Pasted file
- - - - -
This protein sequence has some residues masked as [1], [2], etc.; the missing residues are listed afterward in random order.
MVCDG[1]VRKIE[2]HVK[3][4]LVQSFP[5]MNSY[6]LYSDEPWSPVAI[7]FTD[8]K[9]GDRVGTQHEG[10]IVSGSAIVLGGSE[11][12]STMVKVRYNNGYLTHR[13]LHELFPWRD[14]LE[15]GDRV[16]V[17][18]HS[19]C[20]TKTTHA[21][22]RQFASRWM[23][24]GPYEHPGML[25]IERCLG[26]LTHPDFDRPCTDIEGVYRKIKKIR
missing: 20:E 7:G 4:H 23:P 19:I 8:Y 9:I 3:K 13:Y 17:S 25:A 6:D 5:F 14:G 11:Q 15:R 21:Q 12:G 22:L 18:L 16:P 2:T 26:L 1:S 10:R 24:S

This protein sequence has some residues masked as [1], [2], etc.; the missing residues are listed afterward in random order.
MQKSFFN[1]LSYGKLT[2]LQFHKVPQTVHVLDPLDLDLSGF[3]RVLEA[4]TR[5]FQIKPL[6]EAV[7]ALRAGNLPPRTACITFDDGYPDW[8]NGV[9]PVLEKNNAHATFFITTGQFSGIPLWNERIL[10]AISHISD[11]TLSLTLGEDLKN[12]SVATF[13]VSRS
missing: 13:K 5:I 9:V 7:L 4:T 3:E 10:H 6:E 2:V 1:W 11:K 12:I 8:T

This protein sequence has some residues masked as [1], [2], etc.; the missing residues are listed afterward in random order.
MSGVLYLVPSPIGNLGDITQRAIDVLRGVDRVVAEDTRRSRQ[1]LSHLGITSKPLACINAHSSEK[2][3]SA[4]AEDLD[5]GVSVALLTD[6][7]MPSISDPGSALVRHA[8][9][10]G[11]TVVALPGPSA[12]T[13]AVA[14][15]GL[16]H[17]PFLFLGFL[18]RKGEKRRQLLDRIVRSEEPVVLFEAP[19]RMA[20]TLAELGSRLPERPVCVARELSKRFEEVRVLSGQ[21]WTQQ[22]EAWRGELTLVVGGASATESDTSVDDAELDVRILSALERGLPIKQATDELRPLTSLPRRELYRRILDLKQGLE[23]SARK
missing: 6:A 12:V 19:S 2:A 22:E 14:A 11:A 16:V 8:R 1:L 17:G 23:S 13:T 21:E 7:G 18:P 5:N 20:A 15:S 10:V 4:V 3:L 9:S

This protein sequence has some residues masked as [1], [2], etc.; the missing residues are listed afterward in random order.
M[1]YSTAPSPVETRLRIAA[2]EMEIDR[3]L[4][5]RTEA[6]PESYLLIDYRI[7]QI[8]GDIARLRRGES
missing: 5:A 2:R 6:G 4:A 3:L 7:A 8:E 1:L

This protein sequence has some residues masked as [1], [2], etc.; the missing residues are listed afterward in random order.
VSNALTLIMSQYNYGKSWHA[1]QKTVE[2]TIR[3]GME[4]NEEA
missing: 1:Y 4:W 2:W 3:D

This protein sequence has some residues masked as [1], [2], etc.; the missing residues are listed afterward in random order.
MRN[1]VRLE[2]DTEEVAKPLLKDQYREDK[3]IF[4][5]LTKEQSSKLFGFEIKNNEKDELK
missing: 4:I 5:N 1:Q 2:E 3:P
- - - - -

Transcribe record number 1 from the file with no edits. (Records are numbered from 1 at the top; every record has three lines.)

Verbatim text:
This protein sequence has some residues masked as [1], [2], etc.; the missing residues are listed afterward in random order.
MVCDG[1]VRKIE[2]HVK[3][4]LVQSFP[5]MNSY[6]LYSDEPWSPVAI[7]FTD[8]K[9]GDRVGTQHEG[10]IVSGSAIVLGGSE[11][12]STMVKVRYNNGYLTHR[13]LHELFPWRD[14]LE[15]GDRV[16]V[17][18]HS[19]C[20]TKTTHA[21][22]RQFASRWM[23][24]GPYEHPGML[25]IERCLG[26]LTHPDFDRPCTDIEGVYRKIKKIR
missing: 20:E 7:G 4:H 23:P 19:I 8:Y 9:I 3:K 13:Y 17:S 25:A 6:D 5:F 14:G 11:Q 15:R 21:Q 12:G 22:L 18:L 16:P 2:T 26:L 1:S 10:R 24:S